Happiness as a Parent
When I wrote The Invisible Parenting Handbook I hoped it would serve two purposes. One was to make good on the promise I made our daughter -— that when she was old enough the handbook I always spoke of when enforcing rules would become visible. The second purpose was to systematize those rules under 5 simple tenets that guided Mark’s and my parenting process. I hoped that if I broke things down into small, easy chunks it would be more digestible to those caught up in the craziness of being a Mom or Dad.
Once the book was complete, the next step was to market it. This proved to be a task too large for me to undertake.
In the long run, I am satisfied I spent the time, energy, and money to complete this yearning. It helped me reflect on the past — on all of the things Mark and I felt important when parenting Carly.
My quiet Sunday morning had me reflecting on the book because of all the recent changes in Carly’s life. Over the past several weeks she moved into a new home, completed her first volleyball coaching season, and was hired for a new position at the Tribal College where she works. This new position at Fort Peck Community College comes with much more responsibility and an ability to affect larger outcomes for many more young people in Northeastern Montana. She negotiated her new salary and moved to a different office.
As I watch Carly progress from two states away, I think about all the people, experiences, and parenting moments that brought her to this remarkable place. I also think about who she was born to be even before all those external influences.
For me, the ripest reward of parenting is being able to lean back and enjoy watching Carly lean into and learn through her life’s moments. If you have been reading my posts you will know what I think of time — how it is our greatest gift and the most important thing we spend everyday.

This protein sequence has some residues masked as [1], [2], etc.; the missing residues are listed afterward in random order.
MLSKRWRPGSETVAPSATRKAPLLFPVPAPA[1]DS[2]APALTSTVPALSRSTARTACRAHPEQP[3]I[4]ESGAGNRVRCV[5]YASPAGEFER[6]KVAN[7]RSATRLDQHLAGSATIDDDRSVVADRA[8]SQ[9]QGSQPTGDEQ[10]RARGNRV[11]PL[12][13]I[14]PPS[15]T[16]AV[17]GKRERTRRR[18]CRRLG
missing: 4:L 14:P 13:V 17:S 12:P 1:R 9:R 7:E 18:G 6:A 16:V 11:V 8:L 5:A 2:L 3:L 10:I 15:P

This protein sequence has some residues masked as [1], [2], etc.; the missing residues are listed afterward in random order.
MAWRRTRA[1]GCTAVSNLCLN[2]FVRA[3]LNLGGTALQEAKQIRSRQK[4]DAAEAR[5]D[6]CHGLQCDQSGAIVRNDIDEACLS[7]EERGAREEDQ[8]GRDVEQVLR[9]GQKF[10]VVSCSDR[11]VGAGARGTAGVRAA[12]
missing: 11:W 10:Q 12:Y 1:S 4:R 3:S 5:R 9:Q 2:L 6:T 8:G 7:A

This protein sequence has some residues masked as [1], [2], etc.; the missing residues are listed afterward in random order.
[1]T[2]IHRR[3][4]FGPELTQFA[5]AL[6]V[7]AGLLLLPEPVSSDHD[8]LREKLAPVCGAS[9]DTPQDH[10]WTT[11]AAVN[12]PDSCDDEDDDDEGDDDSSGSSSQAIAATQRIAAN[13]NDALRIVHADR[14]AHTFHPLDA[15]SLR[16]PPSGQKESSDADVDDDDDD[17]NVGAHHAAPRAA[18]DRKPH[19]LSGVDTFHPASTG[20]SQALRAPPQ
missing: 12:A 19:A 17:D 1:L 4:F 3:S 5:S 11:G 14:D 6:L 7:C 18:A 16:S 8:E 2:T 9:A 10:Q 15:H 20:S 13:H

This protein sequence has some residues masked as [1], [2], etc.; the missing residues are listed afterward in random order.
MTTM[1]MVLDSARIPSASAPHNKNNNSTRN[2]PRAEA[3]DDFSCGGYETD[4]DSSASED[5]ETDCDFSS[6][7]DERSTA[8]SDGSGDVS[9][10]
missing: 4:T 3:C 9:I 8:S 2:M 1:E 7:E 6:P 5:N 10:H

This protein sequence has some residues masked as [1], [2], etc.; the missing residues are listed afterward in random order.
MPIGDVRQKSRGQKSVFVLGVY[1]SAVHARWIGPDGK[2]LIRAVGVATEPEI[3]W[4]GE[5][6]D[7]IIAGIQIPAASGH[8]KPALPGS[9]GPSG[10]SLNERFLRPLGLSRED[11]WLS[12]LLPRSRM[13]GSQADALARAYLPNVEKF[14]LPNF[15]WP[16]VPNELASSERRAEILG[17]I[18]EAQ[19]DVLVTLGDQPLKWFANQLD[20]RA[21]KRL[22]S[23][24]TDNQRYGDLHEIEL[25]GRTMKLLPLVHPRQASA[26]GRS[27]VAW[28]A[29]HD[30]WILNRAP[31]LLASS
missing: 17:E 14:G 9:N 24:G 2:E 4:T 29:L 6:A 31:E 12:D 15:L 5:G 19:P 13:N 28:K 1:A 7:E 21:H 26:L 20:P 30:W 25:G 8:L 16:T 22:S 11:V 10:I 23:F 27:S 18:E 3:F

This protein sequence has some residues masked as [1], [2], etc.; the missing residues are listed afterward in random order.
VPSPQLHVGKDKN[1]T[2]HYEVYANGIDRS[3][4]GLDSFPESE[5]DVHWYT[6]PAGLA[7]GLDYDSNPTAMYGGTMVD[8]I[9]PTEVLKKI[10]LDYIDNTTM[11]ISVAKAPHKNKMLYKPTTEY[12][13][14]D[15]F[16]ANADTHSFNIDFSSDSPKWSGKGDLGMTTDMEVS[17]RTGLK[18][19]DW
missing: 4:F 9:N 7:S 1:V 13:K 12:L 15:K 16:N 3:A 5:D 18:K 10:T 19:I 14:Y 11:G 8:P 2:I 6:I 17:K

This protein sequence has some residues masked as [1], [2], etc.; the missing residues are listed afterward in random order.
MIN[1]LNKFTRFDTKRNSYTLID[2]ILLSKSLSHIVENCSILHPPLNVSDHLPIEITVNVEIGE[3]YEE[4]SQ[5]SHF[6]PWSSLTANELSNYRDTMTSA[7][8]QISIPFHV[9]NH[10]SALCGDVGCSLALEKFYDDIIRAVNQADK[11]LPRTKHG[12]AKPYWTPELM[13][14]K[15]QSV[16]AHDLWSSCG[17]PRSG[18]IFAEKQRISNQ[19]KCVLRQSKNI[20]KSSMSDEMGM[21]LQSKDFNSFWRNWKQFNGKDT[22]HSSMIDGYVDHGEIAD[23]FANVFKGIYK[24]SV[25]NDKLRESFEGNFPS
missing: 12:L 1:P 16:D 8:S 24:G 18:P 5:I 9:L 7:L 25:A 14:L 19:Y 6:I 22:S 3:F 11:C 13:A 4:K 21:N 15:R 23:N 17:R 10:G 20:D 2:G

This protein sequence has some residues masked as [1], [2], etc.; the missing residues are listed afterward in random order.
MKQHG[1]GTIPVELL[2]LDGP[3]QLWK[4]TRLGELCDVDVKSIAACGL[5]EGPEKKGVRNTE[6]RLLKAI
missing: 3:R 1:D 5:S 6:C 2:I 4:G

As Carly emerged from grad school with an MA in Journalism and Media Studies she could have picked many paths, even those with pathways toward money or status. Because of her white privilege and paid off student loans she was able to reach for something so much more important — the gift of doing worthy work that she enjoys in a community she loves.
I am overflowing with gratitude as her mom. In the quietness of my days I know she has figured out what really matters as she walks through this world. This security and trust in her is more than I knew to ask for as a parent.
Sunday’s quiet moment had me reflecting on the chapters of my book, Self-Soothing all the way through to Exploring the World. I even grabbed a copy to make sure I was remembering correctly. As I leafed through my book, I read snippets and was reminded what a lovely and simple book it is.
Perhaps the overwhelming task of marketing had me forget my words. Maybe it was the amount of self-published books, or maybe it was the mean-spirited review of an expert that influenced my own dismissiveness of my writing. No matter what put me in the position, I will let theses barriers fade away as I appreciate and acknowledge the worthiness of my words.
I rejoiced this morning in our daughter, Carly, a wonderful human, raised by the spirit and action behind my words. I am so very thankful for both.
If you know of someone who is interested in this encouraging parenting advice, please let me know and I will send them my book.
If you are a parent, is there one piece of parenting advice you can share with others? If you are a parent, are you pleased and thankful for your offspring’s journey and life? If you are not a parent can you help youth in your life find an interesting and worthy path?